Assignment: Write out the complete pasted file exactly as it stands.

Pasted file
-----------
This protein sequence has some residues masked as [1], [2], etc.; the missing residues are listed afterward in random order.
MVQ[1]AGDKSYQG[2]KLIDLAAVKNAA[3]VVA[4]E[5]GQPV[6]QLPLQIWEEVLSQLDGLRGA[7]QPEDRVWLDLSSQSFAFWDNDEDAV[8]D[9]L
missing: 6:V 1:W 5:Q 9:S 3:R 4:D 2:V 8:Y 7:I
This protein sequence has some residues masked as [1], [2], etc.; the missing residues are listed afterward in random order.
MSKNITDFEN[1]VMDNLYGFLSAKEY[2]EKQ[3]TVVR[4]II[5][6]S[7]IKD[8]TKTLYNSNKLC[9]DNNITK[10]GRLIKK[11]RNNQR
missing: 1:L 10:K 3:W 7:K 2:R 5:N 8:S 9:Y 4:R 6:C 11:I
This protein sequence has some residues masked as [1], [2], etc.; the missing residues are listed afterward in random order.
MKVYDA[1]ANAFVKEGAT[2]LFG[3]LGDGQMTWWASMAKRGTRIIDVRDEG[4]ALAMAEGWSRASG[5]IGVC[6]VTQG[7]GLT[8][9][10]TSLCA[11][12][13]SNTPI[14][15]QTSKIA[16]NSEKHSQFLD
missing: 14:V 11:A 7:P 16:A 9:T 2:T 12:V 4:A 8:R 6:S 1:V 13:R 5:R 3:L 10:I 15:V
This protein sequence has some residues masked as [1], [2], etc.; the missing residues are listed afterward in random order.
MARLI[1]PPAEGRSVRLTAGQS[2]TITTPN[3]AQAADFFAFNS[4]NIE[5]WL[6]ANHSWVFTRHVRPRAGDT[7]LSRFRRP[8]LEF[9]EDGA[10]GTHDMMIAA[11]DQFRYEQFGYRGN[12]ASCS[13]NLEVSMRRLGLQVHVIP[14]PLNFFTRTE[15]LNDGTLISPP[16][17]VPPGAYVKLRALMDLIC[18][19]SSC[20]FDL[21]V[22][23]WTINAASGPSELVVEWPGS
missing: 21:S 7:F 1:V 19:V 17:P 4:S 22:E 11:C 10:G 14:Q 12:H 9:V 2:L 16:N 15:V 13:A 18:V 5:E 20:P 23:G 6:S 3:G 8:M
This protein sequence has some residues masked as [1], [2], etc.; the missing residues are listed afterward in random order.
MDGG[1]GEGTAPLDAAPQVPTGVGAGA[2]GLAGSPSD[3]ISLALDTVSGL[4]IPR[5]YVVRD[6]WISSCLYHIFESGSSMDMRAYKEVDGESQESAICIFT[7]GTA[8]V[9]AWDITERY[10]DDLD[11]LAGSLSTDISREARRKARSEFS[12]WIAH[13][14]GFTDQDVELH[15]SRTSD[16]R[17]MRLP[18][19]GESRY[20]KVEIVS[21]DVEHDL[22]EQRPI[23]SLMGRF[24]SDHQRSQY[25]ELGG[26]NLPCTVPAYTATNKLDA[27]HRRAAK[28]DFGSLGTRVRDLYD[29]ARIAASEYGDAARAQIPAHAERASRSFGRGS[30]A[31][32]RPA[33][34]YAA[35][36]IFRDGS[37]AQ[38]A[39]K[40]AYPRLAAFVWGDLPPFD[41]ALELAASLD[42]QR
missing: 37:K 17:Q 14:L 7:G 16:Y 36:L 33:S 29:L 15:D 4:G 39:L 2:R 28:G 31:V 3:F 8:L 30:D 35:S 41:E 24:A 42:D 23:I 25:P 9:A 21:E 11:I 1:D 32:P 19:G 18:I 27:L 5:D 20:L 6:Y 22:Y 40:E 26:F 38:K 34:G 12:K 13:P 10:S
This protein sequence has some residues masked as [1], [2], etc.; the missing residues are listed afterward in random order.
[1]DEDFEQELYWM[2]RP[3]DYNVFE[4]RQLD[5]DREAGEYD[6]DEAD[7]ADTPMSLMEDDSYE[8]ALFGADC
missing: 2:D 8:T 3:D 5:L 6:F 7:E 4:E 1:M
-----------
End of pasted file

This protein sequence has some residues masked as [1], [2], etc.; the missing residues are listed afterward in random order.
MVQ[1]AGDKSYQG[2]KLIDLAAVKNAA[3]VVA[4]E[5]GQPV[6]QLPLQIWEEVLSQLDGLRGA[7]QPEDRVWLDLSSQSFAFWDNDEDAV[8]D[9]L
missing: 6:V 1:W 5:Q 9:S 3:R 4:D 2:V 8:Y 7:I
This protein sequence has some residues masked as [1], [2], etc.; the missing residues are listed afterward in random order.
MSKNITDFEN[1]VMDNLYGFLSAKEY[2]EKQ[3]TVVR[4]II[5][6]S[7]IKD[8]TKTLYNSNKLC[9]DNNITK[10]GRLIKK[11]RNNQR
missing: 1:L 10:K 3:W 7:K 2:R 5:N 8:S 9:Y 4:R 6:C 11:I
This protein sequence has some residues masked as [1], [2], etc.; the missing residues are listed afterward in random order.
MKVYDA[1]ANAFVKEGAT[2]LFG[3]LGDGQMTWWASMAKRGTRIIDVRDEG[4]ALAMAEGWSRASG[5]IGVC[6]VTQG[7]GLT[8][9][10]TSLCA[11][12][13]SNTPI[14][15]QTSKIA[16]NSEKHSQFLD
missing: 14:V 11:A 7:P 16:A 9:T 2:T 12:V 4:A 8:R 6:S 1:V 13:R 5:R 3:L 10:I 15:V
This protein sequence has some residues masked as [1], [2], etc.; the missing residues are listed afterward in random order.
MARLI[1]PPAEGRSVRLTAGQS[2]TITTPN[3]AQAADFFAFNS[4]NIE[5]WL[6]ANHSWVFTRHVRPRAGDT[7]LSRFRRP[8]LEF[9]EDGA[10]GTHDMMIAA[11]DQFRYEQFGYRGN[12]ASCS[13]NLEVSMRRLGLQVHVIP[14]PLNFFTRTE[15]LNDGTLISPP[16][17]VPPGAYVKLRALMDLIC[18][19]SSC[20]FDL[21]V[22][23]WTINAASGPSELVVEWPGS
missing: 21:S 7:F 1:V 19:V 17:P 4:S 22:E 11:C 10:G 14:Q 12:H 9:V 2:L 16:N 15:V 13:A 18:V 5:E 20:P 23:G 6:S 3:G 8:M
This protein sequence has some residues masked as [1], [2], etc.; the missing residues are listed afterward in random order.
MDGG[1]GEGTAPLDAAPQVPTGVGAGA[2]GLAGSPSD[3]ISLALDTVSGL[4]IPR[5]YVVRD[6]WISSCLYHIFESGSSMDMRAYKEVDGESQESAICIFT[7]GTA[8]V[9]AWDITERY[10]DDLD[11]LAGSLSTDISREARRKARSEFS[12]WIAH[13][14]GFTDQDVELH[15]SRTSD[16]R[17]MRLP[18][19]GESRY[20]KVEIVS[21]DVEHDL[22]EQRPI[23]SLMGRF[24]SDHQRSQY[25]ELGG[26]NLPCTVPAYTATNKLDA[27]HRRAAK[28]DFGSLGTRVRDLYD[29]ARIAASEYGDAARAQIPAHAERASRSFGRGS[30]A[31][32]RPA[33][34]YAA[35][36]IFRDGS[37]AQ[38]A[39]K[40]AYPRLAAFVWGDLPPFD[41]ALELAASLD[42]QR
missing: 37:K 17:Q 14:L 7:G 16:Y 36:L 33:S 29:L 15:D 4:G 39:L 2:R 28:G 31:V 3:F 8:L 30:D 35:S 41:E 24:A 42:D 23:I 25:P 9:A 21:E 11:I 1:D 32:P 19:G 18:I 27:L 5:D 20:L 6:Y 22:Y 40:E 26:F 38:K 34:G 12:K 13:P 10:S
This protein sequence has some residues masked as [1], [2], etc.; the missing residues are listed afterward in random order.
[1]DEDFEQELYWM[2]RP[3]DYNVFE[4]RQLD[5]DREAGEYD[6]DEAD[7]ADTPMSLMEDDSYE[8]ALFGADC
missing: 2:D 8:T 3:D 5:L 6:F 7:E 4:E 1:M